Troubleshooting at F1 speed
In Formula One (F1) racing, innovation is driven by engineering challenges: how do you design a car’s engine and body to convert power into speed as efficiently as possible? With streamlined processes and tools for developing and testing new features, car designers are now very fast at producing solutions tailored for the unique conditions of the next race to come.
Yet those design improvements have little value without a skilled driver and efficient pit crew to run the race. That’s why the way a driver and crew operate has evolved so significantly over the years, partly by using technology to eliminate human intervention - such as avoiding the need for refuelling at the pit stop - and partly by developing new tools and processes to make pit crews faster and more consistent when conducting adjustments and maintenance. These tools have been critical to augment human abilities to reach, for example, a pit-stop record of 1.82 seconds. A similar augmentation can be done for the crews that maintain telco networks.
Augmenting the “pit crew” of the network
Just like F1 racing teams, network vendors and operators are continuously innovating so they can develop and deploy network functions faster than ever before, adopting modern “DelOps” practices that merge delivery with operations (the telco version of “DevOps” in the webscale world).
This shift toward ever-faster lifecycles is creating significant challenges for network engineers to maintain and troubleshoot carrier-grade software. Although tooling is available for automating deployment, troubleshooting network problems still requires a good amount of manual intervention, causing delays in solving critical issues that ultimately lead to reduced customer satisfaction levels as well as inflated support costs.
As in F1 racing, intelligent new tools will be critical to augmenting network engineers’ speed and operational insights. These tools need to understand the state of customer networks and their operational context to create meaningful event streams that identify operational issues from customer ticket information, narrow down the level of support team required and trigger resolution mechanisms fast.
Faster pit stops with Nokia Cognitive Traffic Analyzer
To augment the capabilities of network engineers, Bell Labs Research and the Nokia Core Services and Care team have developed the Cognitive Traffic Analyzer: a tool built using a new machine learning (ML)-based technology to greatly accelerate network troubleshooting activities. It features flexible, innovative data pipelines and assets for faster customer ticket resolution, and it helps maintenance and support teams identify, analyze and close customer issues by recognizing anomalies against reference data.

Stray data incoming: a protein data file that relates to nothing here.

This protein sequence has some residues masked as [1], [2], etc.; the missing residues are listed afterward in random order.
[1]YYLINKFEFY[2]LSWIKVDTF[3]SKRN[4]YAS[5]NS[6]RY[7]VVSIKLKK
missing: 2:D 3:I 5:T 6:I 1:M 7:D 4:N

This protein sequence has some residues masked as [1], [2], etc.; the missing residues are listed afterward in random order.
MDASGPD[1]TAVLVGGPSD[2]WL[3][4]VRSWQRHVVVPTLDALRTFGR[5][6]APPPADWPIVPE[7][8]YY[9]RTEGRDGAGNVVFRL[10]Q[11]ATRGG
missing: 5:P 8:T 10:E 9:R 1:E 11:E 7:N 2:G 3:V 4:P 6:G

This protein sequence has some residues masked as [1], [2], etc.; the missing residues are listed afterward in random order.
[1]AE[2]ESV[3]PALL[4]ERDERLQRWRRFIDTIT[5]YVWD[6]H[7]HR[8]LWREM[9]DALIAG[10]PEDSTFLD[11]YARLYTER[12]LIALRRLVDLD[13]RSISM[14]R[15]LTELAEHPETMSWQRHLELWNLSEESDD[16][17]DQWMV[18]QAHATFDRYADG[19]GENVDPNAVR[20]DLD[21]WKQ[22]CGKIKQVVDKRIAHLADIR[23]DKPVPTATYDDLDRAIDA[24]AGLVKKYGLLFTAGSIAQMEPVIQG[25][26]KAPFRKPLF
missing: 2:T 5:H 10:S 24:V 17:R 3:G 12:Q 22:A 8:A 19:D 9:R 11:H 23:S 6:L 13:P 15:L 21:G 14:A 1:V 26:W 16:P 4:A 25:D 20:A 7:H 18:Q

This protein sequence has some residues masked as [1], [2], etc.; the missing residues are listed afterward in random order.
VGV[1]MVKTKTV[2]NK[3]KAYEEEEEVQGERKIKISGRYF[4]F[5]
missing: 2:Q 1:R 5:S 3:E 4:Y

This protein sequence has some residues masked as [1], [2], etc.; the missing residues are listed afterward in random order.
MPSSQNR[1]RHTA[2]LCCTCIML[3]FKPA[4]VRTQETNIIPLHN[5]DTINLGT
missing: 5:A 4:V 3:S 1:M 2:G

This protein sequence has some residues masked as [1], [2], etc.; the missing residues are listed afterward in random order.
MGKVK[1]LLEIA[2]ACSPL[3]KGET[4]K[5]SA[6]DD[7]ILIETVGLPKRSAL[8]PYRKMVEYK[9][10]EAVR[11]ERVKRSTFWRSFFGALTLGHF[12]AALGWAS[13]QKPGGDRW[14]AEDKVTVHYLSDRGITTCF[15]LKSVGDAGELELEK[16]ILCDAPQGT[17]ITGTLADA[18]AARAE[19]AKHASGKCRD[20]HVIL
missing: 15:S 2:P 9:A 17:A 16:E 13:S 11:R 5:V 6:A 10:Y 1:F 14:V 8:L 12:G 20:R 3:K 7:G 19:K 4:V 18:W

The tool automates the complex customer-specific call-troubleshooting workflow, which has traditionally required time-consuming processing and packet trace filtering to manually detect protocol anomalies in network components for different call-flow scenarios.
Offered as a web-based service to Care engineers, the Cognitive Traffic Analyzer fully integrates automated processes for ingesting and normalizing huge volumes of data about the health and performance of network functions and uses ML algorithms to remove defects and accelerate troubleshooting. It takes call-flow traces as input and automatically identifies the participating network elements, then detects and presents anomalies in the call flow to help engineers pinpoint and resolve network issues quickly.
Figure 1: Cognitive Traffic Analyzer
The customer tickets analyzed by the tool are not just resolved — they automatically feed back into the solution’s ML algorithms, helping it learn more complex interactions and anomaly patterns across deployments that are not easy to detect by the human eye. The call-flow traces used by the Cognitive Traffic Analyzer are easily available across customer-specific deployments, resulting in a universal solution for any kind of needs related to call-flow analysis.
Resolving tickets at double the speed
We expect the Cognitive Traffic Analyzer to cut the time it takes to troubleshoot network issues in half by automating routine maintenance as well as more complex scenarios. That speed is likely to improve over time with usage as more and more scenarios are learned by the machine. That means the time savings will tend to improve over the first couple of years of usage before stabilizing at an optimum value.
Figure 2: Cutting ticket resolution time
This technology will augment network engineers’ ability to predict and quickly react to any errors in the network, leading to improved customer satisfaction and a better overall experience for end users. Customers will enjoy the insights and benefits of this tool through Nokia’s Care services.
It represents another step forward in Nokia Core Services and Care’s DelOps vision, allowing for the necessary automation of the testing and support phases so that network maintenance and troubleshooting can happen at “F1 speed”.